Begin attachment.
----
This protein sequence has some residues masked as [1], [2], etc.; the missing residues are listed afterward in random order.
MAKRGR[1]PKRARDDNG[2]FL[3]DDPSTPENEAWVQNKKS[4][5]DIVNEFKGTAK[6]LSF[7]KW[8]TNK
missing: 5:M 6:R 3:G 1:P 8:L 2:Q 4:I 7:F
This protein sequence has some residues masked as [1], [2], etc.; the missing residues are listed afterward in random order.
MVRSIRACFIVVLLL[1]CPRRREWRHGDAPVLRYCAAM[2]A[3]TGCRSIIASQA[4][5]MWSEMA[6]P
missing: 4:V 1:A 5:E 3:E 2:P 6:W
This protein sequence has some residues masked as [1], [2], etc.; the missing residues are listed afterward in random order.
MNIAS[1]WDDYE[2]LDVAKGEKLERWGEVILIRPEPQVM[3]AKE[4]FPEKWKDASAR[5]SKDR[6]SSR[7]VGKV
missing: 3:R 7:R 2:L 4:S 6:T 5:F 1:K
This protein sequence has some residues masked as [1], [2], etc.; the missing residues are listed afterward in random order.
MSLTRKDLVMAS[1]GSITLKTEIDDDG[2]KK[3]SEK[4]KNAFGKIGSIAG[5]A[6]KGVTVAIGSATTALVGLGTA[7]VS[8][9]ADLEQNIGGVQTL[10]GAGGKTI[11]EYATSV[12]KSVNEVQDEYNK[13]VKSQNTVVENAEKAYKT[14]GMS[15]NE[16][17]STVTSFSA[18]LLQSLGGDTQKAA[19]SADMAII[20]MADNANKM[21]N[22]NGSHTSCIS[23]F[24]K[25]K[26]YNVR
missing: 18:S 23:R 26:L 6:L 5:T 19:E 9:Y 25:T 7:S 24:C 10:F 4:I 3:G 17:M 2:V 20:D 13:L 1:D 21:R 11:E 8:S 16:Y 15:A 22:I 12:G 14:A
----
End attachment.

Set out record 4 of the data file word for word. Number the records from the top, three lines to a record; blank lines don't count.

This protein sequence has some residues masked as [1], [2], etc.; the missing residues are listed afterward in random order.
MSLTRKDLVMAS[1]GSITLKTEIDDDG[2]KK[3]SEK[4]KNAFGKIGSIAG[5]A[6]KGVTVAIGSATTALVGLGTA[7]VS[8][9]ADLEQNIGGVQTL[10]GAGGKTI[11]EYATSV[12]KSVNEVQDEYNK[13]VKSQNTVVENAEKAYKT[14]GMS[15]NE[16][17]STVTSFSA[18]LLQSLGGDTQKAA[19]SADMAII[20]MADNANKM[21]N[22]NGSHTSCIS[23]F[24]K[25]K[26]YNVR
missing: 18:S 23:R 26:L 6:L 5:T 19:E 9:Y 25:T 7:S 24:C 10:F 4:I 3:G 17:M 2:V 20:D 13:L 1:D 21:R 11:E 8:S 16:Y 15:A 22:I 12:G 14:A